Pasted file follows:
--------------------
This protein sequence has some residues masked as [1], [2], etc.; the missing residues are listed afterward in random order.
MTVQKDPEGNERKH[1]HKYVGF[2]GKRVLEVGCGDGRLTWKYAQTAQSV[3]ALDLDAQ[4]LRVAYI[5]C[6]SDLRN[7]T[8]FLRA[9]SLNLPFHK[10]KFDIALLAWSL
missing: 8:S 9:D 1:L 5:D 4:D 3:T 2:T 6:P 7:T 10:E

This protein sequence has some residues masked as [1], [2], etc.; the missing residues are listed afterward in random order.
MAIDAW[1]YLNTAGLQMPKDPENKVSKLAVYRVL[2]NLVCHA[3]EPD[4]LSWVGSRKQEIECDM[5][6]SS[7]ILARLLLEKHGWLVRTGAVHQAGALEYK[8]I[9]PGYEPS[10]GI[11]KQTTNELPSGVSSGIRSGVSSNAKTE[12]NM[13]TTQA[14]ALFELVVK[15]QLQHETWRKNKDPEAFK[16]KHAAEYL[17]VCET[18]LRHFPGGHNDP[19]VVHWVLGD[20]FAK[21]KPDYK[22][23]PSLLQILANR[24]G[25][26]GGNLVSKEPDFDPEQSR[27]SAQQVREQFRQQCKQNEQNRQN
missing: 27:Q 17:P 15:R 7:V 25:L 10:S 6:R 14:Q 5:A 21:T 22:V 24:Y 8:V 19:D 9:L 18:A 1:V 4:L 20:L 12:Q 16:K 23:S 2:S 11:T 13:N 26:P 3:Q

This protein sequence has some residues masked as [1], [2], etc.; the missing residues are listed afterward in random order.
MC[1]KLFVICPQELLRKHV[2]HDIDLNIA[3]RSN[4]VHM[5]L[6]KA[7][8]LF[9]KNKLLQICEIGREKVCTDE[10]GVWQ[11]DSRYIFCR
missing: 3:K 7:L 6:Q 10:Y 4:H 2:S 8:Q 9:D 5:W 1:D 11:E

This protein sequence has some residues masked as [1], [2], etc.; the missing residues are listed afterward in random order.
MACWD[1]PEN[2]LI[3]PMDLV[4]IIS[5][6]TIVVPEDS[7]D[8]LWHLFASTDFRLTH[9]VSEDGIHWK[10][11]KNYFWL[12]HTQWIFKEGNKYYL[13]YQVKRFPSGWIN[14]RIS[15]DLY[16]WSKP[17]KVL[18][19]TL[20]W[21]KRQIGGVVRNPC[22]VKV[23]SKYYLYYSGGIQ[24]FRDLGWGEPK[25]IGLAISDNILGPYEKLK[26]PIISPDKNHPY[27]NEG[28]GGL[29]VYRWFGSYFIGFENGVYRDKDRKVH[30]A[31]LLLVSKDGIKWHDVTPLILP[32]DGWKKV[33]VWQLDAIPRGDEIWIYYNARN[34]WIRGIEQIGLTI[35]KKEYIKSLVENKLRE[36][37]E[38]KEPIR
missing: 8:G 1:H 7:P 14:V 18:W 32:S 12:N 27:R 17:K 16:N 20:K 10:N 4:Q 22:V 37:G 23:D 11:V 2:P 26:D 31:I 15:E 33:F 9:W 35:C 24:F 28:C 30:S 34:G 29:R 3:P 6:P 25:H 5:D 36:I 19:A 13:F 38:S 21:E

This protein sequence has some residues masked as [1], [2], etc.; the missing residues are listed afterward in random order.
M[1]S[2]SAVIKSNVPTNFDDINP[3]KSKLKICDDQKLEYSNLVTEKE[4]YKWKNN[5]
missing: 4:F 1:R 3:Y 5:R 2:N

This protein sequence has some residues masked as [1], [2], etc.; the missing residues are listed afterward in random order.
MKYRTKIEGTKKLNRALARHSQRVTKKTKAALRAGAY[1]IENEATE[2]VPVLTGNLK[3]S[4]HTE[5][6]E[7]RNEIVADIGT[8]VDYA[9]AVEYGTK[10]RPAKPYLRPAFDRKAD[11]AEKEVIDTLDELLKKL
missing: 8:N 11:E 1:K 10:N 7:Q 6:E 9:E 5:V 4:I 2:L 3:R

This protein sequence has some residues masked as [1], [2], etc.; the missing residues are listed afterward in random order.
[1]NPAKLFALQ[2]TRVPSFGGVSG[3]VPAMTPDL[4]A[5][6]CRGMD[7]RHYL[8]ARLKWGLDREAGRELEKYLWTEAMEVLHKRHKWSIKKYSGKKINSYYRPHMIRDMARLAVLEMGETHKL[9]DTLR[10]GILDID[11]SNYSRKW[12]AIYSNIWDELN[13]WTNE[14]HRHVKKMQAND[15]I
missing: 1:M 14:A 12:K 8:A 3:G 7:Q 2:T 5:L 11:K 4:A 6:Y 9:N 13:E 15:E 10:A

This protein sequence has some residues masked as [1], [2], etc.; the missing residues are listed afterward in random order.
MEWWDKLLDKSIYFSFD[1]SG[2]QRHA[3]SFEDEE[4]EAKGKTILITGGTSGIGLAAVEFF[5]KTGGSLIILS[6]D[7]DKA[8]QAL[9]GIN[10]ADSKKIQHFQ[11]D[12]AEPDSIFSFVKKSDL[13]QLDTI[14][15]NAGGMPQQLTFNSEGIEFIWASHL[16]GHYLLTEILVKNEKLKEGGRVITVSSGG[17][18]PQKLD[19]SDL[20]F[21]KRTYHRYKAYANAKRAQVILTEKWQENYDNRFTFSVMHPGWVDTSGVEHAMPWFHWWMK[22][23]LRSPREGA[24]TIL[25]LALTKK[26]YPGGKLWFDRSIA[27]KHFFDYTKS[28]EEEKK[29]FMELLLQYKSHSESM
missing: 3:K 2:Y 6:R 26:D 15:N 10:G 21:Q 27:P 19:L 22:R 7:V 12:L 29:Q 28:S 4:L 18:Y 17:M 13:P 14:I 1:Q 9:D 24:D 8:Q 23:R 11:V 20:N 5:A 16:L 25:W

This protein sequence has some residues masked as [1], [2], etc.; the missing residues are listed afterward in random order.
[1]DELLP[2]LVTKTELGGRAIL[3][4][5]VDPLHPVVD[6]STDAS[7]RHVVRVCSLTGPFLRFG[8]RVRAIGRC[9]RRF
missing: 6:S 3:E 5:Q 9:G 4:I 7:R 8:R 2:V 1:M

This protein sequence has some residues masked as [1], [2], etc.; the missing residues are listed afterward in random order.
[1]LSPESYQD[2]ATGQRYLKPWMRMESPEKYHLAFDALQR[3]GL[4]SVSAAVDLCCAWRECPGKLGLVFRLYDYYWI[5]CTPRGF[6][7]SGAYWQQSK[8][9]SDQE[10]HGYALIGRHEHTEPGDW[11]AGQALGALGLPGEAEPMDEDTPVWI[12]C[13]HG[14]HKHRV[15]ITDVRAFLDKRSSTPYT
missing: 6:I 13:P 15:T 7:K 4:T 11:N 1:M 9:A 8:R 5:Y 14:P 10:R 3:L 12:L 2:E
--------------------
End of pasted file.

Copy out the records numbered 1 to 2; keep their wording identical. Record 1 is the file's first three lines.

This protein sequence has some residues masked as [1], [2], etc.; the missing residues are listed afterward in random order.
MTVQKDPEGNERKH[1]HKYVGF[2]GKRVLEVGCGDGRLTWKYAQTAQSV[3]ALDLDAQ[4]LRVAYI[5]C[6]SDLRN[7]T[8]FLRA[9]SLNLPFHK[10]KFDIALLAWSL
missing: 8:S 9:D 1:L 5:D 4:D 3:T 2:T 6:P 7:T 10:E

This protein sequence has some residues masked as [1], [2], etc.; the missing residues are listed afterward in random order.
MAIDAW[1]YLNTAGLQMPKDPENKVSKLAVYRVL[2]NLVCHA[3]EPD[4]LSWVGSRKQEIECDM[5][6]SS[7]ILARLLLEKHGWLVRTGAVHQAGALEYK[8]I[9]PGYEPS[10]GI[11]KQTTNELPSGVSSGIRSGVSSNAKTE[12]NM[13]TTQA[14]ALFELVVK[15]QLQHETWRKNKDPEAFK[16]KHAAEYL[17]VCET[18]LRHFPGGHNDP[19]VVHWVLGD[20]FAK[21]KPDYK[22][23]PSLLQILANR[24]G[25][26]GGNLVSKEPDFDPEQSR[27]SAQQVREQFRQQCKQNEQNRQN
missing: 27:Q 17:P 15:R 7:V 25:L 10:S 6:R 14:Q 5:A 21:T 22:V 24:Y 8:V 19:D 9:L 18:A 1:V 4:L 20:L 12:Q 16:K 23:S 2:S 11:T 13:N 26:P 3:Q